In recognition of National Pro Bono Week, I’m taking a minute to share what pro bono means to me as a solo practitioner and the owner of a virtual law office. Kate Bladow from Technola pointed me to this report from the Bellow-Sacks Project at Harvard which advocates a holistic approach of applying multiple forms of delivering legal services to serve the public.
With my own practice I provide a combination of pro bono, “low bono” and unbundled legal services on my virtual law office. I also try to stay flexible with my clients who fall into these different categories in terms of what and when they pay for their services which allows them to budget for their legal needs. For example, I am willing to break the payments from a client down to $50 a month and spread it out over the course of several months. The amount of pure pro bono work that I provide will increase as my practice grows and I have more resources to devote to it.
The meaning of pro bono has changed for me. To be honest, pro bono work never crossed my mind while in law school. Similar to probably the majority of the students in my law school class, I was focused on landing a high-paying job after passing the bar and paying off the massive student loans. I was under the assumption that a legal aid career path would not provide me with a way to pay off my loans and allow me the freedom to start a family. So, I pushed the idea of offering pro bono services to the side assuming that once I found that ideal law firm job it might be something the firm engaged, and I would learn more about it at that time.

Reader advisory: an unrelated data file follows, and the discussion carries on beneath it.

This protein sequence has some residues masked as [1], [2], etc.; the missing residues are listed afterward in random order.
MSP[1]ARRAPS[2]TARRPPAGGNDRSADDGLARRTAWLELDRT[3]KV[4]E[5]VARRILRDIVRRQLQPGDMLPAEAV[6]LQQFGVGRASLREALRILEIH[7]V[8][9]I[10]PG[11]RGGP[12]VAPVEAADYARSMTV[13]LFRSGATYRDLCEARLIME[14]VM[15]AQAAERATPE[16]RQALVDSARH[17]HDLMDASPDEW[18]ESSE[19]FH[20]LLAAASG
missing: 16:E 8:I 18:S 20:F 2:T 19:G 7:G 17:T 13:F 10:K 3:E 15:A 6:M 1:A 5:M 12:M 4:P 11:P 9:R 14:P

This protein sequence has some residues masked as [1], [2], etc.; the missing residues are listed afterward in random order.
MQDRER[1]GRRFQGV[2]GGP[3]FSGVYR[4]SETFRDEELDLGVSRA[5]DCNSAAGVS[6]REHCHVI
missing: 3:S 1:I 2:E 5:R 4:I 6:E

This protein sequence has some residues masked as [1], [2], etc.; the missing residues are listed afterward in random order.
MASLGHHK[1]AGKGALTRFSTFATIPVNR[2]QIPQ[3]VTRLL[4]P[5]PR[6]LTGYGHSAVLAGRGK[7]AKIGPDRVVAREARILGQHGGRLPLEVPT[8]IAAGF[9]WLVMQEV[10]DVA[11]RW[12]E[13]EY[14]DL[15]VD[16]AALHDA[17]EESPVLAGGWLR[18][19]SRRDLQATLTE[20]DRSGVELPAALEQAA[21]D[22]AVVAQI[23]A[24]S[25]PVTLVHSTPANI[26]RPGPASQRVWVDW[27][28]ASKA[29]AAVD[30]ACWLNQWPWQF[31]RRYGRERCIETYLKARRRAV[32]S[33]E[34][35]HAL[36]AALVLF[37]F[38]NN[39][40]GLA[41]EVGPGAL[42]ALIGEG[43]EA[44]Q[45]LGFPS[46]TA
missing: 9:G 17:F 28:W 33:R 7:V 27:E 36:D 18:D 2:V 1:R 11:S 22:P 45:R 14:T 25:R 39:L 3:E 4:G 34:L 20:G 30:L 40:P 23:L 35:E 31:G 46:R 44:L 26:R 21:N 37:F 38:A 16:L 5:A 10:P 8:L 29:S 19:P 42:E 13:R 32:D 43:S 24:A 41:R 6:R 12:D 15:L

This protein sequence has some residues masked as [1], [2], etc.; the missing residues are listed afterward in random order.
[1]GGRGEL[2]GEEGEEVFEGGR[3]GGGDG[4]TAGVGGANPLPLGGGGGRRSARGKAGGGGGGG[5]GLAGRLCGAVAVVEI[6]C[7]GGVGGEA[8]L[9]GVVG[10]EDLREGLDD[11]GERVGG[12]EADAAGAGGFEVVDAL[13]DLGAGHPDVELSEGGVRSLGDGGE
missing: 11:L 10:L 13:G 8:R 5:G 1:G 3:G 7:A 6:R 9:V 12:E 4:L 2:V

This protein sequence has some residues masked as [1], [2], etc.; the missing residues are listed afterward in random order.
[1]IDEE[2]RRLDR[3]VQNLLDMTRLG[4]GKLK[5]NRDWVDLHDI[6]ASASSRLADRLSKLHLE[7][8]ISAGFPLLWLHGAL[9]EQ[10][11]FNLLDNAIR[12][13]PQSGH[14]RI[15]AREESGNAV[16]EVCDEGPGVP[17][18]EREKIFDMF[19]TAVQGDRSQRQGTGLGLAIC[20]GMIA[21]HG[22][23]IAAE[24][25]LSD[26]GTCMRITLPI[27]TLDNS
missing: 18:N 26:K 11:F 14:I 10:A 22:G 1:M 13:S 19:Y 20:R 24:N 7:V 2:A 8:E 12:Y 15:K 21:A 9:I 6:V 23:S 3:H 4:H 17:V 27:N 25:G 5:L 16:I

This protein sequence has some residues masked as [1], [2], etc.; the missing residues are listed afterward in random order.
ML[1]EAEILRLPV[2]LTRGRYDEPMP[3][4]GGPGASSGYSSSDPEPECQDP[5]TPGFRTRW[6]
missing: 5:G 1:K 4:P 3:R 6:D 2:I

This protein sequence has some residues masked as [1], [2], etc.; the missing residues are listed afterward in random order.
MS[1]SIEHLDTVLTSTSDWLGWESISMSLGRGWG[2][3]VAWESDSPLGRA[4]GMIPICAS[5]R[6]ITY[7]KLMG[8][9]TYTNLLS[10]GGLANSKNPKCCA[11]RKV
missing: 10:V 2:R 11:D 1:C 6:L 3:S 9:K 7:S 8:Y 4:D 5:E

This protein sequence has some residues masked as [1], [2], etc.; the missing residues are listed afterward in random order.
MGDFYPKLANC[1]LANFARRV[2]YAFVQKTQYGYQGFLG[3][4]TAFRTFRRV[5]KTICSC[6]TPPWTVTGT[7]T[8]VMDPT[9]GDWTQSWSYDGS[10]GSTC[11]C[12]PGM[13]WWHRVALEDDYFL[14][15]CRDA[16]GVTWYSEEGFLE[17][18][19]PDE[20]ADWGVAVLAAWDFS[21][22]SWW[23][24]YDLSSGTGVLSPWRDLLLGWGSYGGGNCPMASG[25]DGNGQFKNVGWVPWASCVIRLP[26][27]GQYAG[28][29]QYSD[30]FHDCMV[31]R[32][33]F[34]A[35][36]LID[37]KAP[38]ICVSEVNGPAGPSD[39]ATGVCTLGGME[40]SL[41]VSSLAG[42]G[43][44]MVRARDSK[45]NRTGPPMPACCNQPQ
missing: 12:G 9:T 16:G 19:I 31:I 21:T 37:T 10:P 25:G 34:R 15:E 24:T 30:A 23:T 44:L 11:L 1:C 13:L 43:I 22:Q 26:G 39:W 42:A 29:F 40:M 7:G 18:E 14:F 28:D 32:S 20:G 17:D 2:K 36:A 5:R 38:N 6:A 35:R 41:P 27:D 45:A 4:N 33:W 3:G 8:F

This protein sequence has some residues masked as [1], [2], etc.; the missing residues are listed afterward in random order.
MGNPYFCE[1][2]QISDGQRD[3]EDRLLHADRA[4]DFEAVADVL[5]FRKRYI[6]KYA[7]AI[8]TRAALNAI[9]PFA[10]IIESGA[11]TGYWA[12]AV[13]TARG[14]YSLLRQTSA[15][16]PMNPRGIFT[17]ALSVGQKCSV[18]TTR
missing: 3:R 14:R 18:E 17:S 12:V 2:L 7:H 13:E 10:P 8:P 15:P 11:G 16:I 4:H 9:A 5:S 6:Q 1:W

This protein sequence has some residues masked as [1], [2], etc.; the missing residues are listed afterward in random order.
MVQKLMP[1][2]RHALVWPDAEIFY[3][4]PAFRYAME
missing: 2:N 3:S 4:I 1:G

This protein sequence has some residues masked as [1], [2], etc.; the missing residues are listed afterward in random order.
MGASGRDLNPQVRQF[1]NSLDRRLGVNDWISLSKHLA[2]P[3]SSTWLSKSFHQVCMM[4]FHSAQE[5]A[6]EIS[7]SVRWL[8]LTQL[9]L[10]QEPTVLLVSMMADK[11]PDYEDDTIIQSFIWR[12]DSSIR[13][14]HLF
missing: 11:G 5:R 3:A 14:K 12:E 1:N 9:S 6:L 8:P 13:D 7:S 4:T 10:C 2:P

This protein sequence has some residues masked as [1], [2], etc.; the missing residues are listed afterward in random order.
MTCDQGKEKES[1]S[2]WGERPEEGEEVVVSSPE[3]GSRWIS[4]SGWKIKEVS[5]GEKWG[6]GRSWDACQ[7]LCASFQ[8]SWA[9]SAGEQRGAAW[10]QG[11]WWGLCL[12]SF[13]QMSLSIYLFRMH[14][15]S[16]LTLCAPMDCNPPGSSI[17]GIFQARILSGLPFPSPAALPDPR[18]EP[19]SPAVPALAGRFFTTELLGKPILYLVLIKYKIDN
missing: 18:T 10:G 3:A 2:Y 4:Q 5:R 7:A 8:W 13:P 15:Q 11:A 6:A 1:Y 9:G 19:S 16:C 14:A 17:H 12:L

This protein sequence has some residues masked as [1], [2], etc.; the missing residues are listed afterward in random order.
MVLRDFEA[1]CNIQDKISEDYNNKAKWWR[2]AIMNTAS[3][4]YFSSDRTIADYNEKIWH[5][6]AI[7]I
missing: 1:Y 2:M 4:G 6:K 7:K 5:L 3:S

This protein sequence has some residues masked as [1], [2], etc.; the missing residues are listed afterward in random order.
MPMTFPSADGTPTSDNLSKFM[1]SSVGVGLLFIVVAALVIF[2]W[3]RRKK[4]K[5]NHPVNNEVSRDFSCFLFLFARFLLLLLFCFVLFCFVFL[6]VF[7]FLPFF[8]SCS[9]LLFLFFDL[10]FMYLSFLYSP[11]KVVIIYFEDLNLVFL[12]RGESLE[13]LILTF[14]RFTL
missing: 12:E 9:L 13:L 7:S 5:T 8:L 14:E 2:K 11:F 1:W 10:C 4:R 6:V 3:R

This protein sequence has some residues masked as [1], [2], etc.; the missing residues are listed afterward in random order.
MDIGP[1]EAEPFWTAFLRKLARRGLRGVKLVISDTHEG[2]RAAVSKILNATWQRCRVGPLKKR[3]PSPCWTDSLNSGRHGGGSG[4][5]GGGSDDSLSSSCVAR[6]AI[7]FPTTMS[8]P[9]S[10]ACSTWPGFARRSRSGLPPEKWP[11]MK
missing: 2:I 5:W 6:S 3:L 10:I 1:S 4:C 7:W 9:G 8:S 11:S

I did not consider adding pro bono work until a few years into my virtual law practice. At my first job in a small law firm, we would get two or three phone calls a week from individuals who needed basic legal assistance. As the youngest associate in the firm, these calls would most often be sent my way. I quickly discovered that the work these folks needed to have done was not something that the local legal aid office handled or that those individuals calling would not qualify for services there. I wasn’t sure what should happen to these folks and that bothered me. It was one of the motivations behind creating my virtual law office – so that I could use technology to find a way to provide more affordable legal services to more of the public.
When I started my solo virtual law office, I found ways to take on some of the smaller legal matters that used to come through to the traditional law firm and handle them online as unbundled legal services. Still, I am limited to my specific practice areas. For many of the cases that come onto my virtual law office asking for pro bono assistance, I’m not sure where to send them. That’s a problem that should have a solution by now.
Being a solo and interacting with more prospective clients on my own has given me a better understanding of the kinds of basic legal services the public needs. Ideally, everyone in our country would have access to full legal representation whether or not they could pay for the services. Until that happens, I think we should expand awareness of other alternative methods of providing legal services to those who need it.
For a solo on a tight budget with steep student loans, it may not be possible to devote a lot of time to strictly pro bono work. However, a combination of taking pro bono cases with low bono cases and unbundling legal services at more affordable rates might be a more realistic goal. I urge more attorneys with virtual law practices to think outside the box about how they could deliver pro bono and low bono legal services to clients through the use of technology.